Doppelgänger’s new polystyrene substitute

Doppelgänger’s innovative new product gives mealworms something to chew on besides plastic. By doing so, Doppelgänger is not only helping the environment, but also revolutionizing the way we think about waste management.

Charlotte Böhning and Mary Lempres of Doppelgänger have developed a type of bioplastic called Chitofoam. It is made from the exoskeleton of mealworms and breaks down in soil in a couple of weeks. Chitofoam is shock-absorbent, water-resistant, and can be formed into cups, foam peanuts, and other types of packaging – just like expanded polystyrene (EPS). Doppelgänger created this bioplastic as an environmentally friendly alternative to traditional EPS.

EPS, or more commonly known as Styrofoam, is difficult to recycle and uneconomical, meaning it takes up a lot of space in our landfills.

Chitofoam is a much better option than polystyrene. Polystyrene is not biodegradable and will sit in landfills for centuries, while chitofoam is made from chitin, a biopolymer which mealworms use to build their strong yet pliable exoskeleton. Chitofoam is also nontoxic and does not release harmful chemicals into the environment like polystyrene does.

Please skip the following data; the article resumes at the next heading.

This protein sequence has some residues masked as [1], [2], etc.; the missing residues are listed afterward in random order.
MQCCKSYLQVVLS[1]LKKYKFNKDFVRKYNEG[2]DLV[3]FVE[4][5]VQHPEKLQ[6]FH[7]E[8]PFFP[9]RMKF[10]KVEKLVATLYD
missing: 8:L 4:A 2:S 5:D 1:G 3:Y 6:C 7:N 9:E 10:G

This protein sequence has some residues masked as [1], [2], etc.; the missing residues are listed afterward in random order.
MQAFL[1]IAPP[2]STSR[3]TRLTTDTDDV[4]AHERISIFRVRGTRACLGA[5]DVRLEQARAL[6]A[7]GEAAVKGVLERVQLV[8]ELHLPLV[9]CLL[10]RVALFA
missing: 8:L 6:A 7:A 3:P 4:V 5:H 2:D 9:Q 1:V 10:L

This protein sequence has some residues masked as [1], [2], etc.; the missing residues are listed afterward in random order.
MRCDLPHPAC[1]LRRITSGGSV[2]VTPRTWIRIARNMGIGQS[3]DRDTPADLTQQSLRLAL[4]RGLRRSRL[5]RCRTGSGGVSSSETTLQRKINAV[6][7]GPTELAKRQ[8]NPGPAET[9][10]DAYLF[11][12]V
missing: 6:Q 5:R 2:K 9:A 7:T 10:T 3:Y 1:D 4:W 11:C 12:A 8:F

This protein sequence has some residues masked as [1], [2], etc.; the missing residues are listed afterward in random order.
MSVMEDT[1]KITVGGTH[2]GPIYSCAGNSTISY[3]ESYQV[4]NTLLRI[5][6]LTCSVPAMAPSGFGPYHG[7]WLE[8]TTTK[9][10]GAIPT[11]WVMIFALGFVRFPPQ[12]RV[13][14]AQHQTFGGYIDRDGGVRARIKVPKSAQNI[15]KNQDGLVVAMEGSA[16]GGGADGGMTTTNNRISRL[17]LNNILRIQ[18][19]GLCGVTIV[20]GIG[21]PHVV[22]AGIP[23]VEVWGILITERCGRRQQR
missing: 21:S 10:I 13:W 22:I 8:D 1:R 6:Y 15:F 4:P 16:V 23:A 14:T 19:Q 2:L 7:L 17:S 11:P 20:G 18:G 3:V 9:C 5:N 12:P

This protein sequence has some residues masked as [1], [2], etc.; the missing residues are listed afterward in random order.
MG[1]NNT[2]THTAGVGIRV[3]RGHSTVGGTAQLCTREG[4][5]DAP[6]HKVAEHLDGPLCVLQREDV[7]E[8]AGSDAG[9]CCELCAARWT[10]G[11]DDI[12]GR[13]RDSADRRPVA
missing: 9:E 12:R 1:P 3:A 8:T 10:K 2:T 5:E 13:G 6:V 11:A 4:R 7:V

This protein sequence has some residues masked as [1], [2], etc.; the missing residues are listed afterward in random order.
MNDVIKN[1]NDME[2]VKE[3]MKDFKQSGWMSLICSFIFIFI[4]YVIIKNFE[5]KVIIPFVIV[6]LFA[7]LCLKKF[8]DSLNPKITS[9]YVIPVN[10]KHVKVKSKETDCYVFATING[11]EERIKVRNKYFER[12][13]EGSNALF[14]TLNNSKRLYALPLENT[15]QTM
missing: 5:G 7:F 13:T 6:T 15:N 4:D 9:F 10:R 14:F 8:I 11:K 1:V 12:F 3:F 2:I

Doppelgänger’s bioplastic foam is made from mealworms – the larval form of the mealworm beetle. Böhning and Lempres’ version of the foam was made from mealworms that were living in their homemade biodigester. The biodigester was developed by industrial design students to dispose of polystyrene modelling foam and packaging. The Stanford University researchers documented that mealworms have the natural ability to digest and break down polystyrene using their gut bacteria.

It all began with just one tank containing 1,000 mealworms that we used to store our waste foam (unfortunately, there’s a lot of it at design school). Gradually, we added tiered drawers and more worms. Not only can these mealworms help reduce the amount of polystyrene waste that ends up in landfills and natural environments, but they can do so without harming their health.

Wasteful no more, mealworms can help green your design studio. At the end of their life, these critters are collected and used to create chitosan, a powder derived from their exoskeletons. Chitosan is dissolved in citric acid and mixed with a waste-derived biopolymer to create a material the studio is keeping under wraps until its patent application has been granted.

Doppelgänger says that the key to creating its signature foamy consistency is vigorous shaking, which makes it more flexible and elastic than traditional expanded polystyrene. Additionally, this process gives the mixture natural antifungal and antimicrobial properties.

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